What to do if your child has heat rash

Advice from GPs and paediatricians on how to soothe heat rash in children and what to do if your child has heat rash and it’s not going away

Illustration of two children with a red rash on their arms for an article on what to do if your child has heat rash.
(Image credit: Alamy)

Heat rash, also known as prickly heat, is an uncomfortable and itchy red rash that can develop on the body after exposure to heat and excessive sweating.

The rash consists of small, red raised spots, which can be itchy and therefore cause discomfort. Heat rash is not infectious and cannot be passed on to other people.

The NHS explains that heat rash is caused by, "sweat glands [that] get blocked and the trapped sweat leads to a rash developing a few days later" and although prickly heat can be uncomfortable for your child, the NHS also reassures that prickly heat is "usually harmless". 

Heat rash can develop anywhere on the body, but is more often found on the neck, chest, and back, and affects babies as well as children and adults. GP Dr Hana Patel, specialist in skin health and women's health, explained to GoodTo.com that, "babies often get heat rash because they cannot control their temperature as well as adults and children can.”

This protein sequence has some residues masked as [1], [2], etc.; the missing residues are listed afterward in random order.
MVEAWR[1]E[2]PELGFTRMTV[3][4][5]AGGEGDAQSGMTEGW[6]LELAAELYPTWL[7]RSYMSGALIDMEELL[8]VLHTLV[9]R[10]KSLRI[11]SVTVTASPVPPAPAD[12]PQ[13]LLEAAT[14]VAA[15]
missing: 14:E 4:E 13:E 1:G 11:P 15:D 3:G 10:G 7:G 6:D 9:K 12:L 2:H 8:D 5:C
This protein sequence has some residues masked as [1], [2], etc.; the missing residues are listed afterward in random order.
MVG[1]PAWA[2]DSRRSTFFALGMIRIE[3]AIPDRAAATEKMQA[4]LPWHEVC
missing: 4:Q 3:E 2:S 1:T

We spoke to Dr Hana Patel, as well as Dr Samira Neshat, Consultant Paediatrician, at The Portland Hospital (part of HCA Healthcare UK) and pharmacist Anshu Kaura about what to do if your child has heat rash and how to soothe them until the rash goes away. 

If your baby or child has a rash and you're worried, your child seems unwell, or the rash does not improve after a few days, always speak to your GP immediately. As a parent, you know your child better than anyone and you should always trust your own judgement. If you are at all in doubt and you're worried about your child's symptoms, you should contact your GP.